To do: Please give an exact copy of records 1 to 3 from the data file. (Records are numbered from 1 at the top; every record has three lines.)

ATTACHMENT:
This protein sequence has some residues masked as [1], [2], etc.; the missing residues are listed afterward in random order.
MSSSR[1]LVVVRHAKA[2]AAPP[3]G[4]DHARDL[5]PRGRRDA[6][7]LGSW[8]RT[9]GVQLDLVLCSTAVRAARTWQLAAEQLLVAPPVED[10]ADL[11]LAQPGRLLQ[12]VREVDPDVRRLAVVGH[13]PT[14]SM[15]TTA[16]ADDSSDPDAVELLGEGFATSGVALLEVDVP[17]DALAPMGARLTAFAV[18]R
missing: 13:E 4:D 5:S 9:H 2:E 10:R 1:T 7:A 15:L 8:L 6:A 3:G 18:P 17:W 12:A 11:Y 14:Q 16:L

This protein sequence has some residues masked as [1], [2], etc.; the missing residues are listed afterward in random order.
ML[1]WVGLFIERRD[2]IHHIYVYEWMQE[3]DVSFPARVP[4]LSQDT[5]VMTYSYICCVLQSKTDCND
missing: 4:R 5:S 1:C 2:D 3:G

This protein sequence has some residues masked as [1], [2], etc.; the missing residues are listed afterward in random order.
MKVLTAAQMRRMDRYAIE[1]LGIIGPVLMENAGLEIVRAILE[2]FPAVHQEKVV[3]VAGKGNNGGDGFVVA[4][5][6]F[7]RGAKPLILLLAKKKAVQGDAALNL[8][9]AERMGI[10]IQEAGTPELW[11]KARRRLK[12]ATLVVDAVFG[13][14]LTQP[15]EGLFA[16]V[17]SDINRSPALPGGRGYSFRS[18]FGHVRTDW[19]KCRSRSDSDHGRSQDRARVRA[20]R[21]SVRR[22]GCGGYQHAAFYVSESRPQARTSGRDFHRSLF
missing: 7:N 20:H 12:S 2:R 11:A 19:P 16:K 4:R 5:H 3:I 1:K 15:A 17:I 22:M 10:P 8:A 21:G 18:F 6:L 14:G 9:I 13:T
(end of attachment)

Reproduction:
This protein sequence has some residues masked as [1], [2], etc.; the missing residues are listed afterward in random order.
MSSSR[1]LVVVRHAKA[2]AAPP[3]G[4]DHARDL[5]PRGRRDA[6][7]LGSW[8]RT[9]GVQLDLVLCSTAVRAARTWQLAAEQLLVAPPVED[10]ADL[11]LAQPGRLLQ[12]VREVDPDVRRLAVVGH[13]PT[14]SM[15]TTA[16]ADDSSDPDAVELLGEGFATSGVALLEVDVP[17]DALAPMGARLTAFAV[18]R
missing: 13:E 4:D 5:S 9:H 2:E 10:R 1:T 7:A 15:L 8:L 6:A 3:G 18:P 17:W 12:A 11:Y 14:Q 16:L

This protein sequence has some residues masked as [1], [2], etc.; the missing residues are listed afterward in random order.
ML[1]WVGLFIERRD[2]IHHIYVYEWMQE[3]DVSFPARVP[4]LSQDT[5]VMTYSYICCVLQSKTDCND
missing: 4:R 5:S 1:C 2:D 3:G

This protein sequence has some residues masked as [1], [2], etc.; the missing residues are listed afterward in random order.
MKVLTAAQMRRMDRYAIE[1]LGIIGPVLMENAGLEIVRAILE[2]FPAVHQEKVV[3]VAGKGNNGGDGFVVA[4][5][6]F[7]RGAKPLILLLAKKKAVQGDAALNL[8][9]AERMGI[10]IQEAGTPELW[11]KARRRLK[12]ATLVVDAVFG[13][14]LTQP[15]EGLFA[16]V[17]SDINRSPALPGGRGYSFRS[18]FGHVRTDW[19]KCRSRSDSDHGRSQDRARVRA[20]R[21]SVRR[22]GCGGYQHAAFYVSESRPQARTSGRDFHRSLF
missing: 7:N 20:H 12:S 2:R 11:A 19:P 16:K 4:R 5:H 3:I 1:K 15:A 17:I 22:M 10:P 8:A 21:G 18:F 6:L 14:G 9:I 13:T